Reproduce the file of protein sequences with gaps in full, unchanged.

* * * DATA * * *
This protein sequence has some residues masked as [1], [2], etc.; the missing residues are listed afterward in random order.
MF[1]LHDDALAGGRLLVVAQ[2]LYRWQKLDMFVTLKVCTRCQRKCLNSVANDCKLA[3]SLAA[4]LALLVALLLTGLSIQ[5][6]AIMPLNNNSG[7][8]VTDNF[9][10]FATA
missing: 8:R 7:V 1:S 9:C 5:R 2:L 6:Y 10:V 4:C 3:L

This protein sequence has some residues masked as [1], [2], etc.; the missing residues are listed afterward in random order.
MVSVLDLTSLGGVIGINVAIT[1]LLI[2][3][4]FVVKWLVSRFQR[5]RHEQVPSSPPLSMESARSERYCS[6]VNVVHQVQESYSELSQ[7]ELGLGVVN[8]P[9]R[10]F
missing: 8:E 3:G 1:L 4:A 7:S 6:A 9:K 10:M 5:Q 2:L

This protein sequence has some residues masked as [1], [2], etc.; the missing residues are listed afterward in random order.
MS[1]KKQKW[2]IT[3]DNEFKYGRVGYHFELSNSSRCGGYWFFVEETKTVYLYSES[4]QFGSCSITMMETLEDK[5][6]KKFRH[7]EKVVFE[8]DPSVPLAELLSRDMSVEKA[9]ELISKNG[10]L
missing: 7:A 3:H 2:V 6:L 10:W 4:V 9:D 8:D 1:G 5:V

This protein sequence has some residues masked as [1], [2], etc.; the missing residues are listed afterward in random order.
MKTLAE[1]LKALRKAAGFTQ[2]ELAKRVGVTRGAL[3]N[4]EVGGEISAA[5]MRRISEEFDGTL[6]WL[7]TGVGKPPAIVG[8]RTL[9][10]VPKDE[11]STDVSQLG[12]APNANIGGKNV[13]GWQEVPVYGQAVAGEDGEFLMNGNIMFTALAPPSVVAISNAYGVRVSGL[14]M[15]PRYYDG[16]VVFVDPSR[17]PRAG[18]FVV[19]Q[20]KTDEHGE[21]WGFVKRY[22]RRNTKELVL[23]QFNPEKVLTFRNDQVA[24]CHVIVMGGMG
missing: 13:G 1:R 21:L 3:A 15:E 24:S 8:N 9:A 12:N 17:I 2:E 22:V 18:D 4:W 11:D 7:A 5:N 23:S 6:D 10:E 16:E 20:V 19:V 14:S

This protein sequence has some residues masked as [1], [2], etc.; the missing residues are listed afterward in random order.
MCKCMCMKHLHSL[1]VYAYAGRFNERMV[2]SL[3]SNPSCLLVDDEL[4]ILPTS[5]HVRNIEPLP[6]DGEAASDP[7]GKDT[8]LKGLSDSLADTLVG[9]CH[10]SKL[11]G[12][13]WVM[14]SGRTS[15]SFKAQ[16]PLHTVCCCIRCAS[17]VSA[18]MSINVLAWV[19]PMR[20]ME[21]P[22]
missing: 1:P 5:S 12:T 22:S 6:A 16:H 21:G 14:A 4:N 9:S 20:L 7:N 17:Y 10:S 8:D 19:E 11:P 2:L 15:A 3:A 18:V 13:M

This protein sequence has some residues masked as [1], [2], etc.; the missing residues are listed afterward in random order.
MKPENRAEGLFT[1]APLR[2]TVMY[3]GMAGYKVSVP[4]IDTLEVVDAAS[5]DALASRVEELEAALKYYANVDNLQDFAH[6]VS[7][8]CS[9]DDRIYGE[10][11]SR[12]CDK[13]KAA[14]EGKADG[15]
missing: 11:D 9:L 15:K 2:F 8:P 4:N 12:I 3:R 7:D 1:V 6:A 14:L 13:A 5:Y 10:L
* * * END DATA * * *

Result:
This protein sequence has some residues masked as [1], [2], etc.; the missing residues are listed afterward in random order.
MF[1]LHDDALAGGRLLVVAQ[2]LYRWQKLDMFVTLKVCTRCQRKCLNSVANDCKLA[3]SLAA[4]LALLVALLLTGLSIQ[5][6]AIMPLNNNSG[7][8]VTDNF[9][10]FATA
missing: 8:R 7:V 1:S 9:C 5:R 2:L 6:Y 10:V 4:C 3:L

This protein sequence has some residues masked as [1], [2], etc.; the missing residues are listed afterward in random order.
MVSVLDLTSLGGVIGINVAIT[1]LLI[2][3][4]FVVKWLVSRFQR[5]RHEQVPSSPPLSMESARSERYCS[6]VNVVHQVQESYSELSQ[7]ELGLGVVN[8]P[9]R[10]F
missing: 8:E 3:G 1:L 4:A 7:S 6:A 9:K 10:M 5:Q 2:L

This protein sequence has some residues masked as [1], [2], etc.; the missing residues are listed afterward in random order.
MS[1]KKQKW[2]IT[3]DNEFKYGRVGYHFELSNSSRCGGYWFFVEETKTVYLYSES[4]QFGSCSITMMETLEDK[5][6]KKFRH[7]EKVVFE[8]DPSVPLAELLSRDMSVEKA[9]ELISKNG[10]L
missing: 7:A 3:H 2:V 6:L 10:W 4:V 9:D 8:D 1:G 5:V

This protein sequence has some residues masked as [1], [2], etc.; the missing residues are listed afterward in random order.
MKTLAE[1]LKALRKAAGFTQ[2]ELAKRVGVTRGAL[3]N[4]EVGGEISAA[5]MRRISEEFDGTL[6]WL[7]TGVGKPPAIVG[8]RTL[9][10]VPKDE[11]STDVSQLG[12]APNANIGGKNV[13]GWQEVPVYGQAVAGEDGEFLMNGNIMFTALAPPSVVAISNAYGVRVSGL[14]M[15]PRYYDG[16]VVFVDPSR[17]PRAG[18]FVV[19]Q[20]KTDEHGE[21]WGFVKRY[22]RRNTKELVL[23]QFNPEKVLTFRNDQVA[24]CHVIVMGGMG
missing: 13:G 1:R 21:L 3:A 15:E 24:S 8:N 9:A 12:N 17:I 2:E 22:V 18:D 4:W 11:D 7:A 5:N 23:S 6:D 10:E 16:E 20:V 19:V 14:S

This protein sequence has some residues masked as [1], [2], etc.; the missing residues are listed afterward in random order.
MCKCMCMKHLHSL[1]VYAYAGRFNERMV[2]SL[3]SNPSCLLVDDEL[4]ILPTS[5]HVRNIEPLP[6]DGEAASDP[7]GKDT[8]LKGLSDSLADTLVG[9]CH[10]SKL[11]G[12][13]WVM[14]SGRTS[15]SFKAQ[16]PLHTVCCCIRCAS[17]VSA[18]MSINVLAWV[19]PMR[20]ME[21]P[22]
missing: 1:P 5:S 12:T 22:S 6:A 16:H 21:G 14:A 4:N 9:S 20:L 7:N 17:Y 10:S 8:D 19:E 11:P 2:L 15:A 3:A 18:V 13:M

This protein sequence has some residues masked as [1], [2], etc.; the missing residues are listed afterward in random order.
MKPENRAEGLFT[1]APLR[2]TVMY[3]GMAGYKVSVP[4]IDTLEVVDAAS[5]DALASRVEELEAALKYYANVDNLQDFAH[6]VS[7][8]CS[9]DDRIYGE[10][11]SR[12]CDK[13]KAA[14]EGKADG[15]
missing: 11:D 9:L 15:K 2:F 8:P 4:N 12:I 3:R 7:D 1:V 6:A 14:L 13:A 5:Y 10:L